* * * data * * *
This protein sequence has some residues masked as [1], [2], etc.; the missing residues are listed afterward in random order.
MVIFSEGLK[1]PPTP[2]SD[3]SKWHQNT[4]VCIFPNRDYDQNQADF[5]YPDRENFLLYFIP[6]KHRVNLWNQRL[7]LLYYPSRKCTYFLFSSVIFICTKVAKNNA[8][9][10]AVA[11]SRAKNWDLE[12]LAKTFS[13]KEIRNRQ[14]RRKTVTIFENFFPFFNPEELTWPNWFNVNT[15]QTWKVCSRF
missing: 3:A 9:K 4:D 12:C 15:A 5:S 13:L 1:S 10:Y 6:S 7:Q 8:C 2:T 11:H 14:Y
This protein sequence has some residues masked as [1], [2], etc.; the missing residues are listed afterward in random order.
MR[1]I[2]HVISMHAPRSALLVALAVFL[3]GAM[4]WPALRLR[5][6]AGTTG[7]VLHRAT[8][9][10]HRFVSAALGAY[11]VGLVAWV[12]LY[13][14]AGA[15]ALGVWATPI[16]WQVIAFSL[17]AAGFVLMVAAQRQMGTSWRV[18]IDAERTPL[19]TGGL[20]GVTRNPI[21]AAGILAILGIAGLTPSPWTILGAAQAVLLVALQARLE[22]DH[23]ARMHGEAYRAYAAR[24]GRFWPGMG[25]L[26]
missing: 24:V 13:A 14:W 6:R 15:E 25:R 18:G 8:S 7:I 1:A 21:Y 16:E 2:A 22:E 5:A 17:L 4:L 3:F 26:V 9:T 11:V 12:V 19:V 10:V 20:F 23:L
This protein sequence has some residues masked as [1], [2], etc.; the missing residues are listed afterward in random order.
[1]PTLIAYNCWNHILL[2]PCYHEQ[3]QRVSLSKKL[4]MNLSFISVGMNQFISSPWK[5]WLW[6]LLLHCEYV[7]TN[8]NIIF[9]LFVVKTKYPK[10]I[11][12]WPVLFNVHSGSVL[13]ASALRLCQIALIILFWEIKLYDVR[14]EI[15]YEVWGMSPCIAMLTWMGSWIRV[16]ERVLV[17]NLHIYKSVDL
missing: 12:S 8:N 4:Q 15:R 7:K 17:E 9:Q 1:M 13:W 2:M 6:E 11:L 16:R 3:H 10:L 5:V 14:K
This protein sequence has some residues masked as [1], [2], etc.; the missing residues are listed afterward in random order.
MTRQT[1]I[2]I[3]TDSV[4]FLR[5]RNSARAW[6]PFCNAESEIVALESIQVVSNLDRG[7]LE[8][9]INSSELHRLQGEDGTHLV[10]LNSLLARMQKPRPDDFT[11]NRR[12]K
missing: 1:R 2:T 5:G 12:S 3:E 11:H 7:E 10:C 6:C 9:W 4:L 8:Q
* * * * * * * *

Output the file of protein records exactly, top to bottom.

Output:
This protein sequence has some residues masked as [1], [2], etc.; the missing residues are listed afterward in random order.
MVIFSEGLK[1]PPTP[2]SD[3]SKWHQNT[4]VCIFPNRDYDQNQADF[5]YPDRENFLLYFIP[6]KHRVNLWNQRL[7]LLYYPSRKCTYFLFSSVIFICTKVAKNNA[8][9][10]AVA[11]SRAKNWDLE[12]LAKTFS[13]KEIRNRQ[14]RRKTVTIFENFFPFFNPEELTWPNWFNVNT[15]QTWKVCSRF
missing: 3:A 9:K 4:D 12:C 15:A 5:S 13:L 1:S 10:Y 6:S 7:Q 8:C 2:T 11:H 14:Y
This protein sequence has some residues masked as [1], [2], etc.; the missing residues are listed afterward in random order.
MR[1]I[2]HVISMHAPRSALLVALAVFL[3]GAM[4]WPALRLR[5][6]AGTTG[7]VLHRAT[8][9][10]HRFVSAALGAY[11]VGLVAWV[12]LY[13][14]AGA[15]ALGVWATPI[16]WQVIAFSL[17]AAGFVLMVAAQRQMGTSWRV[18]IDAERTPL[19]TGGL[20]GVTRNPI[21]AAGILAILGIAGLTPSPWTILGAAQAVLLVALQARLE[22]DH[23]ARMHGEAYRAYAAR[24]GRFWPGMG[25]L[26]
missing: 24:V 13:A 14:W 6:R 15:E 25:R 18:G 8:S 7:I 1:A 21:Y 16:E 2:A 22:E 5:A 17:L 4:L 3:F 26:V 9:T 11:V 12:V 19:V 10:V 20:F 23:L
This protein sequence has some residues masked as [1], [2], etc.; the missing residues are listed afterward in random order.
[1]PTLIAYNCWNHILL[2]PCYHEQ[3]QRVSLSKKL[4]MNLSFISVGMNQFISSPWK[5]WLW[6]LLLHCEYV[7]TN[8]NIIF[9]LFVVKTKYPK[10]I[11][12]WPVLFNVHSGSVL[13]ASALRLCQIALIILFWEIKLYDVR[14]EI[15]YEVWGMSPCIAMLTWMGSWIRV[16]ERVLV[17]NLHIYKSVDL
missing: 12:S 8:N 4:Q 15:R 7:K 17:E 9:Q 1:M 13:W 2:M 6:E 11:L 16:R 3:H 10:L 5:V 14:K
This protein sequence has some residues masked as [1], [2], etc.; the missing residues are listed afterward in random order.
MTRQT[1]I[2]I[3]TDSV[4]FLR[5]RNSARAW[6]PFCNAESEIVALESIQVVSNLDRG[7]LE[8][9]INSSELHRLQGEDGTHLV[10]LNSLLARMQKPRPDDFT[11]NRR[12]K
missing: 1:R 2:T 5:G 12:S 3:E 11:H 7:E 10:C 6:C 9:W 4:L 8:Q